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Building efficiency: critical to the energy transition
Buildings are responsible for around 40% of global carbon emissions: 30% from their operational emissions and 10% from materials and construction. Space heating, water heating, space cooling and lighting are key drivers of operational emissions and are collectively responsible for two-thirds of the final energy use of buildings. Decarbonising buildings means tackling each of these areas by investing meaningfully in heat pumps, insulation, lighting, and efficient cooling.
This month’s manager’s comments explore building efficiency, focusing on these four key areas.
Clean energy investment
In 2022, global clean energy investment reached $1.6 trillion. Of this, roughly 60% is spent on decarbonising energy supply (renewable power, grids, other), while the remaining 40% is spent on the efficiency and electrification of energy demand (mainly building efficiency, EVs & batteries). The Guinness Sustainable Energy investment universe broadly mirrors this, with 60% of names exposed the installation and generation of sustainable energy and 40% of names exposed to the electrification and efficiency of energy demand.
We expect overall clean energy spending to increase by around 75%, averaging $2.8 trillion p.a. in the second half of the decade. We also expect the mix within clean energy to shift towards an equal split – i.e. 50% towards energy supply and 50% towards energy demand/efficiency. To be clear, though, spending of $2.6trn does not put the world on a ‘net zero’ path. For the world to achieve 1.5 degrees and hit net zero emissions by 2050, spending in the short term needs to nearly triple, averaging $4.6 trillion pa from 2026-30.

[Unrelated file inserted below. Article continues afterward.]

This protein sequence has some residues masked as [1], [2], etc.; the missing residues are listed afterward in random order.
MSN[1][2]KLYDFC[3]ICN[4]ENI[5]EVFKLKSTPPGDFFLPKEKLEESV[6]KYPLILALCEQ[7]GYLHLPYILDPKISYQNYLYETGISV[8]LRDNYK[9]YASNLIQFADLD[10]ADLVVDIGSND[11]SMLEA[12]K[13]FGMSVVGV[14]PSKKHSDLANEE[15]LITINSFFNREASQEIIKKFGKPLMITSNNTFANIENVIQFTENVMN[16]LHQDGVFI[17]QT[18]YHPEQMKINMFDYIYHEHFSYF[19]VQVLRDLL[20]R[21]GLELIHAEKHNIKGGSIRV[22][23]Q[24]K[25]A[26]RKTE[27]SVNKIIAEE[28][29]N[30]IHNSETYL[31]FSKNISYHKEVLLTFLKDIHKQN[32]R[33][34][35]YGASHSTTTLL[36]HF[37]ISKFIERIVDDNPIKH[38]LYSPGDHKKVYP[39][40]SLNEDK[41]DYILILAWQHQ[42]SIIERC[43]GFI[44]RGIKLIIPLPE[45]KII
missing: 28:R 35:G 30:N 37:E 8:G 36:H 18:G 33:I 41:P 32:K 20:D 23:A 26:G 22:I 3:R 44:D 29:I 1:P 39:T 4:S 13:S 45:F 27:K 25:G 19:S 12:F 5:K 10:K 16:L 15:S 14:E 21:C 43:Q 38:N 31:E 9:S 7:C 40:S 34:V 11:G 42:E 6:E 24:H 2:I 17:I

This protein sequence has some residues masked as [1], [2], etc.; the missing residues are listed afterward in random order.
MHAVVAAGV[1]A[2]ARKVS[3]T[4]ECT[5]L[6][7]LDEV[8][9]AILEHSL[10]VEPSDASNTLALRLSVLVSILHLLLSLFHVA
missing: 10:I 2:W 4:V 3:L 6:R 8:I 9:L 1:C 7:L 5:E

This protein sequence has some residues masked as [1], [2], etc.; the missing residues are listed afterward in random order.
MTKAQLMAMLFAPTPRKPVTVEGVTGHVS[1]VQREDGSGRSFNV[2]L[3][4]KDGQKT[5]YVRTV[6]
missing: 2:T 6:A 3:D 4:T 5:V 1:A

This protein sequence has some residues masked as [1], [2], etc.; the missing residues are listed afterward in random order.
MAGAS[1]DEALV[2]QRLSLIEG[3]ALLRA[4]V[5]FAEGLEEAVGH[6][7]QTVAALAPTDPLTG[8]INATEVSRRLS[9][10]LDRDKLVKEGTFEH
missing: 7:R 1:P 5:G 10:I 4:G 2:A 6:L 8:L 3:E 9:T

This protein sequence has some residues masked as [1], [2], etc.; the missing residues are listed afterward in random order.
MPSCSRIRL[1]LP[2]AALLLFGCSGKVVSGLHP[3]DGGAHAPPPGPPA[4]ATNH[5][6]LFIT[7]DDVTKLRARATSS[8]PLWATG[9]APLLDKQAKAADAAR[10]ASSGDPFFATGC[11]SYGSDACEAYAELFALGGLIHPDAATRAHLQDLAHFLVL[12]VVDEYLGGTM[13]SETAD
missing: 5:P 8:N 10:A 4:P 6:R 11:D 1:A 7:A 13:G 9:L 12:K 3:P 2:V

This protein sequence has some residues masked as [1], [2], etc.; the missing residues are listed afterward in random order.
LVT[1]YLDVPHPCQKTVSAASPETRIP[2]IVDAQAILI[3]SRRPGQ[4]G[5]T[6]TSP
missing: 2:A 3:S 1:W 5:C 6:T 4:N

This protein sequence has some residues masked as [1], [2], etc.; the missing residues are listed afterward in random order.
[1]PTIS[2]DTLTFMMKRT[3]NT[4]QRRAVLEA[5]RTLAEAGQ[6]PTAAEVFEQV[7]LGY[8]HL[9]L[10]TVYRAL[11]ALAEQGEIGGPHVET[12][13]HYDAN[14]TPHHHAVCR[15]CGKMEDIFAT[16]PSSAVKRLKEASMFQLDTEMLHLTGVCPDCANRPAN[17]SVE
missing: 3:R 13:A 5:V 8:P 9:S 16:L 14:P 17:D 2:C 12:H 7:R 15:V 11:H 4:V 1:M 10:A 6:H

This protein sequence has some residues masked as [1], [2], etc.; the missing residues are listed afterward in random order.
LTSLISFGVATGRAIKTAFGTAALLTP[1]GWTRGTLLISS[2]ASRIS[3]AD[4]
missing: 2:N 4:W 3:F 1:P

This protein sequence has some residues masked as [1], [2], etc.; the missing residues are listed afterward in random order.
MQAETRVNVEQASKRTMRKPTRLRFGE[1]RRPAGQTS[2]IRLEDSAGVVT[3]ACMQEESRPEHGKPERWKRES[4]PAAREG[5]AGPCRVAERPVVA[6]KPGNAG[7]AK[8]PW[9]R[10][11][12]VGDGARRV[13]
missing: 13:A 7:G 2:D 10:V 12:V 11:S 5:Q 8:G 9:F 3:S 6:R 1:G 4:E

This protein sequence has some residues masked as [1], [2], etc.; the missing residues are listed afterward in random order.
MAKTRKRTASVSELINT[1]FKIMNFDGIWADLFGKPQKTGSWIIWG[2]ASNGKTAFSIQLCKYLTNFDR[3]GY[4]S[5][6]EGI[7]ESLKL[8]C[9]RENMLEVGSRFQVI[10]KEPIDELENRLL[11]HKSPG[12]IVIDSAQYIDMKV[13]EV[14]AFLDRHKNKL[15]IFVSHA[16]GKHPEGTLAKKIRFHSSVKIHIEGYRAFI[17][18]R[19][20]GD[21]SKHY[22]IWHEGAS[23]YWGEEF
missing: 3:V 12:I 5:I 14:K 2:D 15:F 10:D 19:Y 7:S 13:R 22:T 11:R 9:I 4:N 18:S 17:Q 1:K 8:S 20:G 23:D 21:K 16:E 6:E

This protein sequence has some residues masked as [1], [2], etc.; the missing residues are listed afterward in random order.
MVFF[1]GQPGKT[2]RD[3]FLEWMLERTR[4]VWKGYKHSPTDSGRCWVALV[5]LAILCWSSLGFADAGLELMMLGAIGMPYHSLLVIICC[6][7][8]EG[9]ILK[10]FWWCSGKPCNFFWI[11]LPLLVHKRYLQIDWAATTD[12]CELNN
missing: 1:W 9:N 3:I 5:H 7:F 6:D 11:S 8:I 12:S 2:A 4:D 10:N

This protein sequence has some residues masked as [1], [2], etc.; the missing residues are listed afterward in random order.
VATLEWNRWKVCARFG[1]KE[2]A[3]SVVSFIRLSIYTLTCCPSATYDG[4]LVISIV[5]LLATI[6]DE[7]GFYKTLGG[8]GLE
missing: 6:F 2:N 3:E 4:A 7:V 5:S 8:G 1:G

Annual investment in clean energy ($’bn pa)
Source: IEA, Guinness Global Investors estimates, as of 31.07.2023
Building efficiency spending
Despite the operation of buildings accounting for around 30% of global emissions, only 20% ($340bn) of global clean energy spending was allocated to buildings in 2022. Space heating (33%), water heating (19%) and space cooling (7%) and lighting (5%) are collectively responsible for 60% of the final energy use of buildings. Decarbonising buildings will require investment in heat pumps to electrify space and water heating; insulation to improve thermal efficiency; and LED lighting and efficient cooling to reduce the energy consumption of key end-use devices and appliances.